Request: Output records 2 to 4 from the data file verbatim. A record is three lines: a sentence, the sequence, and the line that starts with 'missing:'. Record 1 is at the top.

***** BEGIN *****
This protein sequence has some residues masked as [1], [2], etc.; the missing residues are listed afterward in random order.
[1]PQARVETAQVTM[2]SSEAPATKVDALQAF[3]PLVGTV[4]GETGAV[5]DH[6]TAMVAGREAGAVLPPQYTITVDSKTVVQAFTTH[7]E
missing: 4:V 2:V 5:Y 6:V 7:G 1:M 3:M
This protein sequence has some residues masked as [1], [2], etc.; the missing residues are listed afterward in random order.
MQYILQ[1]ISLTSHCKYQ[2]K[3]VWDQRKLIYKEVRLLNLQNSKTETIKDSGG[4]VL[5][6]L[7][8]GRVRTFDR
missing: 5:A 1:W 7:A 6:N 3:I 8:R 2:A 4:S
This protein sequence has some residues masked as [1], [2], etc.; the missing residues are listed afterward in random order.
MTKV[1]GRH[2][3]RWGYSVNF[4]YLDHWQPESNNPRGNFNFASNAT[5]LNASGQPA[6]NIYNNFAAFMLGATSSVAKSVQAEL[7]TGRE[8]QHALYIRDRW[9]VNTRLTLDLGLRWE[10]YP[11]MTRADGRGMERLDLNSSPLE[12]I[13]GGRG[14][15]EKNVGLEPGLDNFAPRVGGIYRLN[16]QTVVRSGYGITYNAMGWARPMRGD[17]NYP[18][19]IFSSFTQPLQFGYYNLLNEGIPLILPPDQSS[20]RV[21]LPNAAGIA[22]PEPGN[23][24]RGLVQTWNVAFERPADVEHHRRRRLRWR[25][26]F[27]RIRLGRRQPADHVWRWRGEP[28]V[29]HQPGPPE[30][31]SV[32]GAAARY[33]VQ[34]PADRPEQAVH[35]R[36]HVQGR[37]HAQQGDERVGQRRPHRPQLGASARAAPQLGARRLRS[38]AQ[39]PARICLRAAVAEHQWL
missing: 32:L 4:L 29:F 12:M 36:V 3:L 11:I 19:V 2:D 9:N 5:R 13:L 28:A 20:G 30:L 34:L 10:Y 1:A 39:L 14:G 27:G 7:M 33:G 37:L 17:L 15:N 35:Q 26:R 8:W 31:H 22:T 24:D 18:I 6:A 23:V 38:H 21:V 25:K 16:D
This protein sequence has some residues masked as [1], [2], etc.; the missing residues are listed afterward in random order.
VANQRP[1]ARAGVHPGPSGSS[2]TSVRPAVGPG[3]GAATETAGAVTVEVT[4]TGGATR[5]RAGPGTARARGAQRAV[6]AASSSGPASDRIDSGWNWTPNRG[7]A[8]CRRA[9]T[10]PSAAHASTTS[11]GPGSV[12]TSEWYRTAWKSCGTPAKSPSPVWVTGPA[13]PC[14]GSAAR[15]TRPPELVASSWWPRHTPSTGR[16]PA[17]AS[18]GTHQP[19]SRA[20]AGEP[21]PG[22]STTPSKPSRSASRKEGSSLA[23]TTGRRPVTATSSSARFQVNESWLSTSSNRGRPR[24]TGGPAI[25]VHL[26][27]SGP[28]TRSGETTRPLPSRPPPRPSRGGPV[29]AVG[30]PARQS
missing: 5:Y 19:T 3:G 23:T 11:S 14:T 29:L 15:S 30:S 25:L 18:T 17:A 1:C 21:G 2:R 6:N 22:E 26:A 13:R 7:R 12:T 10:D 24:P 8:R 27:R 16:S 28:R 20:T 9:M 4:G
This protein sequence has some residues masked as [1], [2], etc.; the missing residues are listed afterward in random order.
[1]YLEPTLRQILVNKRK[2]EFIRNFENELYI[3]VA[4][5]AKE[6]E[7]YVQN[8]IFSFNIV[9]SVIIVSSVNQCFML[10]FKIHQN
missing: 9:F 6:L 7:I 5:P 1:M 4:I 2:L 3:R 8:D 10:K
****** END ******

This protein sequence has some residues masked as [1], [2], etc.; the missing residues are listed afterward in random order.
MQYILQ[1]ISLTSHCKYQ[2]K[3]VWDQRKLIYKEVRLLNLQNSKTETIKDSGG[4]VL[5][6]L[7][8]GRVRTFDR
missing: 5:A 1:W 7:A 6:N 3:I 8:R 2:A 4:S
This protein sequence has some residues masked as [1], [2], etc.; the missing residues are listed afterward in random order.
MTKV[1]GRH[2][3]RWGYSVNF[4]YLDHWQPESNNPRGNFNFASNAT[5]LNASGQPA[6]NIYNNFAAFMLGATSSVAKSVQAEL[7]TGRE[8]QHALYIRDRW[9]VNTRLTLDLGLRWE[10]YP[11]MTRADGRGMERLDLNSSPLE[12]I[13]GGRG[14][15]EKNVGLEPGLDNFAPRVGGIYRLN[16]QTVVRSGYGITYNAMGWARPMRGD[17]NYP[18][19]IFSSFTQPLQFGYYNLLNEGIPLILPPDQSS[20]RV[21]LPNAAGIA[22]PEPGN[23][24]RGLVQTWNVAFERPADVEHHRRRRLRWR[25][26]F[27]RIRLGRRQPADHVWRWRGEP[28]V[29]HQPGPPE[30][31]SV[32]GAAARY[33]VQ[34]PADRPEQAVH[35]R[36]HVQGR[37]HAQQGDERVGQRRPHRPQLGASARAAPQLGARRLRS[38]AQ[39]PARICLRAAVAEHQWL
missing: 32:L 4:L 29:F 12:M 36:V 3:L 11:I 19:V 2:D 9:N 5:R 13:L 28:A 20:G 30:L 34:L 10:Y 1:A 39:L 14:G 27:G 7:M 33:G 37:L 17:L 15:N 35:Q 26:R 8:W 31:H 22:T 24:D 18:I 6:A 23:V 38:H 21:V 25:K 16:D
This protein sequence has some residues masked as [1], [2], etc.; the missing residues are listed afterward in random order.
VANQRP[1]ARAGVHPGPSGSS[2]TSVRPAVGPG[3]GAATETAGAVTVEVT[4]TGGATR[5]RAGPGTARARGAQRAV[6]AASSSGPASDRIDSGWNWTPNRG[7]A[8]CRRA[9]T[10]PSAAHASTTS[11]GPGSV[12]TSEWYRTAWKSCGTPAKSPSPVWVTGPA[13]PC[14]GSAAR[15]TRPPELVASSWWPRHTPSTGR[16]PA[17]AS[18]GTHQP[19]SRA[20]AGEP[21]PG[22]STTPSKPSRSASRKEGSSLA[23]TTGRRPVTATSSSARFQVNESWLSTSSNRGRPR[24]TGGPAI[25]VHL[26][27]SGP[28]TRSGETTRPLPSRPPPRPSRGGPV[29]AVG[30]PARQS
missing: 5:Y 19:T 3:G 23:T 11:S 14:T 29:L 15:S 30:S 25:L 18:T 17:A 1:C 21:G 2:R 6:N 22:E 26:A 13:R 7:R 12:T 10:D 24:P 8:R 27:R 16:S 28:R 20:T 9:M 4:G